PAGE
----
And we can argue that the majority of men and majority of male fans and/or players are not focused on the sauce life (indeed when it favours and rewards mediocrity instead of talent), and that women such as myself should calm down because we recognize that sauce hockey culture is problematic and stupid.
But while sauce hockey culture is a prime example of the growing entitlement among younger male fans and younger players in the junior leagues, the old guard is not absolved from their issues either. And neither are the fans.
Let’s go back to puck bunnies here for a moment, since apparently that’s the only female identity The Hockey News feels the need to address and speak to.
Puck Bunny is not an identity. It is a label thrown on women by men and by other women as a way to dismiss or belittle their validity as fans. It is a way of ostracizing female fans and shoe horning them into an outsider group. And I am telling you right now that you all have done this to female fans, whether you realize it or not or whether or not you want to admit it. My own father pulls the card on me if I disagree with him on something related to hockey because “how could a girl possibly know anything or have any sort of logical opinion about a sport beyond butts butts butts!”
Every time a guy (or a girl) talks about “real” hockey fans, they are ostracising women from freely engaging with the sport. In order to be taken seriously, women are expected to reject and deny their own femininity as fans. And that is hugely problematic. Hockey rewards masculinity and punishes femininity; you see it every time a girl is made to try and justify her existence as a hockey fan by spouting statistical information no guy is ever required to know, or every time a player is taunted or lambasted with sexist slurs.
As women, we are made to both conform to a specific identity (example: CBC’s “While the Men Watch” commentary) or distance ourselves from other women and proclaim ourselves better than them because we’re “not like all those other puck bunny girls.” We are judged as too feminine and therefore clearly only in the sport to sleep with the players, or expected to be tomboyish and frumpy - either objects of possession or rejection, but always just objects.
And I am sick and tired of it.
I am sick of being judged when I say I like Sidney Crosby while any number of men can be huge fans and no one blinks an eye.
I am tired of being asked, “Who is your favourite Leaf? Don’t say Tyler Bozak” like that’s the only answer a woman could ever give.
I am tired of watching girls fight and compete with each other, putting each other down in order to show their validity as fans.
I am tired of being told I’m not allowed to play because I am a girl - both outright and through lack of outreach programs and leagues and clubs.
I am tired of fans, of media, of teams, of players, of the whole goddamn sport telling me that I don’t count. That I am not a valid fan or an individual worthy of respect.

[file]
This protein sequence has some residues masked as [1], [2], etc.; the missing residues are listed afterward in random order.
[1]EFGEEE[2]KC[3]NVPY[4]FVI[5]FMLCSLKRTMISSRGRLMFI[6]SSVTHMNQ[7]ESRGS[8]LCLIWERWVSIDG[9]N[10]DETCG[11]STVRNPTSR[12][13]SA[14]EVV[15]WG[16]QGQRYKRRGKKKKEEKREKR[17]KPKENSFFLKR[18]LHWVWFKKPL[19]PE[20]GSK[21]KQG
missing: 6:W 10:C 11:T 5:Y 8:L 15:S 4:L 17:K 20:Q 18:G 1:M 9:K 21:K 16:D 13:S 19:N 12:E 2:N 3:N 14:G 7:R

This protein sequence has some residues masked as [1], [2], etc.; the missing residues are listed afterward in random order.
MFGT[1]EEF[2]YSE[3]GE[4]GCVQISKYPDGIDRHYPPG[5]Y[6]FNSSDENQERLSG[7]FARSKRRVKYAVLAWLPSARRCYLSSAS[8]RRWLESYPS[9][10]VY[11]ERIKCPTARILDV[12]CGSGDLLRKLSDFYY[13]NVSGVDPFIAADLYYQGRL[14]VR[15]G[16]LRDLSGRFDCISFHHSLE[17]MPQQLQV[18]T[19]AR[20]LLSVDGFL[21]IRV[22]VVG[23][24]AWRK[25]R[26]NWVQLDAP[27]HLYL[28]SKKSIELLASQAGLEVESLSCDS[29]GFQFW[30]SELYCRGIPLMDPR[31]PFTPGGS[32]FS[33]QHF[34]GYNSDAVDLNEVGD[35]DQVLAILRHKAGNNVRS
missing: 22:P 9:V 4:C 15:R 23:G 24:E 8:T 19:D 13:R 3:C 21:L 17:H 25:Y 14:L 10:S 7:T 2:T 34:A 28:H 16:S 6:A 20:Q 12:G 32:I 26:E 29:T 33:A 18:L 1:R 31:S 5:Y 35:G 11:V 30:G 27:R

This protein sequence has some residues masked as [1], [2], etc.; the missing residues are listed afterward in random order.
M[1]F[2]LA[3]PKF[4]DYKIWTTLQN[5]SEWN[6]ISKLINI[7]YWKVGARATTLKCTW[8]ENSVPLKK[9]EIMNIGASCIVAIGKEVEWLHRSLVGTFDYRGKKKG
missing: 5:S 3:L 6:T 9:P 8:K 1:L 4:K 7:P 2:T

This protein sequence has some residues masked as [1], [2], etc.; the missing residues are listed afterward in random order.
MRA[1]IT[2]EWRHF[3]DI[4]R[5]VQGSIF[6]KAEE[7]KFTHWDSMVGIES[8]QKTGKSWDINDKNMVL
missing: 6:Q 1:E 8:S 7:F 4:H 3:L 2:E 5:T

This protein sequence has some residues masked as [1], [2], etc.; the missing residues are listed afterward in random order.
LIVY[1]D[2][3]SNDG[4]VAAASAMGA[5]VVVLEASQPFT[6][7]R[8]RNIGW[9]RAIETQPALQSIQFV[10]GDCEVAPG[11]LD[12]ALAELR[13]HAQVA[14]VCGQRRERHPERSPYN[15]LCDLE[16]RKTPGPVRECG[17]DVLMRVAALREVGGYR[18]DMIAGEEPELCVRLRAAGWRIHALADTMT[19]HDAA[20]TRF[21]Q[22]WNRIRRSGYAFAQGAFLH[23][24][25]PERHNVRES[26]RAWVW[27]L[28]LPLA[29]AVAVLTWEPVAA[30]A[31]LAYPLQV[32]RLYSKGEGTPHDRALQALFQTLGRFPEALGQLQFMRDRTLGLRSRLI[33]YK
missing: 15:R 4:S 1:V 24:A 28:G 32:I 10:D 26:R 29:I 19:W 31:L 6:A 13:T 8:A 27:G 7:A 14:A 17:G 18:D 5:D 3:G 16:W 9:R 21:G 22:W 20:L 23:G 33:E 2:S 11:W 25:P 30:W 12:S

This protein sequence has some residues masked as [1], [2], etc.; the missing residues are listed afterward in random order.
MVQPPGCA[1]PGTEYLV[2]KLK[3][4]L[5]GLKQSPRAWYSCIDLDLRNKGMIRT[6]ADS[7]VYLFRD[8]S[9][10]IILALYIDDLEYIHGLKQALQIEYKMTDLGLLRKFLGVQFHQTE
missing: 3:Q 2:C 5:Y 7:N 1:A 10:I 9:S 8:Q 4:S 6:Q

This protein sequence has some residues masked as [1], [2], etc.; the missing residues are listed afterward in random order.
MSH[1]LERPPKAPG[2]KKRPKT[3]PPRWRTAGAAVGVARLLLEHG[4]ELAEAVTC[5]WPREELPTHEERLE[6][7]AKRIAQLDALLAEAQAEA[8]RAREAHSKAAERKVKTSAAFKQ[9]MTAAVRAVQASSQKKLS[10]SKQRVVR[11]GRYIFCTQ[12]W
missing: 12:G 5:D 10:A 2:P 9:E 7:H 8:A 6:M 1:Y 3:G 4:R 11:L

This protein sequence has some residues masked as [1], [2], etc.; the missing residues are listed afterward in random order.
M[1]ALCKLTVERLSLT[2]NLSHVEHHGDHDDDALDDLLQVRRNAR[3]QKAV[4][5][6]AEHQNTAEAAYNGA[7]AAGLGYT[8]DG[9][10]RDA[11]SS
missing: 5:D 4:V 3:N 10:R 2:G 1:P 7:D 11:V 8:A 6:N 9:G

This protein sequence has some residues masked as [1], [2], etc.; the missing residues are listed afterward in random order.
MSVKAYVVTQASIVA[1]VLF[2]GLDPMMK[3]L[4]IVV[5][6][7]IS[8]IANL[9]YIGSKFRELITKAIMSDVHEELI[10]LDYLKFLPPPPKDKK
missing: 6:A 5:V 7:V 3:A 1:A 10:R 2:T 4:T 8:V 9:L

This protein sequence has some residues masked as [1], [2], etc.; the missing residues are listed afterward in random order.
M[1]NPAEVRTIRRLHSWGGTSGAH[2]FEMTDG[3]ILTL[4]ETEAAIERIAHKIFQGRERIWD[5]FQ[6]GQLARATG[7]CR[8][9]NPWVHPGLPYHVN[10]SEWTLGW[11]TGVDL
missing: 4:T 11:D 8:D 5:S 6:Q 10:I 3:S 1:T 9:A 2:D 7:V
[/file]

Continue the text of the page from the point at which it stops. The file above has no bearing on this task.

I am tired of having my soul crushed by hockey’s sexism, and I am even more tired of every single man who doesn’t think it is a problem worth addressing.
It sucks when someone you have feelings for doesn’t share those feelings; it happens to women all the time, too. We hear “I just want to be friends” and “you’re like one of the guys” and “you’re like a sister to me” just as often. But you’ll never hear a woman complain that guys just don’t appreciate a Nice Girl because we’re taught it’s our own fucking fault when we’re rejected—we aren’t pretty enough or thin enough or sexy enough, we weren’t sexual enough or were too sexual, we put out too much or too little or too soon or not soon enough, we didn’t wear our hair the right way or our skirt the right length, we’re “too tomboyish” or “too butch” or “too feminine”, or we’re “not their type”, or we’re otherwise not good enough in various ways to entice the man to grace us with his affection.
But when we’re not interested in someone, we’re vilified. We’re the bitch that lead them on, the bitch who let them buy us dinner but didn’t want to date them, the bitch who doesn’t appreciate a nice guy, the bitch they were nice to and then got nothing in return from.
And, frankly, fuck those people. Showing interest in me, being friendly with me, getting close to me, or eating a meal with me (even if they paid for it) doesn’t obligate me to open my heart or my legs. And anyone who doesn’t appreciate my friendship sure as hell doesn’t deserve my love or my pussy.
When Stuyvesant says that women’s dress and bodies are distraction in a learning environment, for example, what they’re really saying is that they’re distracting to male students. The default student we are concerned about - the student whose learning we want to ensure is protected - is male. Never mind how “distracting” it is to be pulled from class, humiliated, and made to change outfits - publicly degrading young women is small price to pay to make sure that a boy doesn’t have to suffer through the momentary distraction of glancing at a girl’s legs. When this dentist in Iowa can fire his assistant for turning him on - even though she’s done absolutely nothing wrong - the message again is that it’s men’s ability to work that’s important.
And when rape victims are blamed for the crime committed against them, the message is the same: This is something that happened to the perpetrator, who was driven to assault by a skirt, or a date, or the oh-so-sexy invitation of being passed out drunk. Women have infringed on their right to exist without being turned on. (Ta-Nehisi Coates describes this centering of male sexual vulnerability quite well.) Our very presence is a disruption of the male status quo.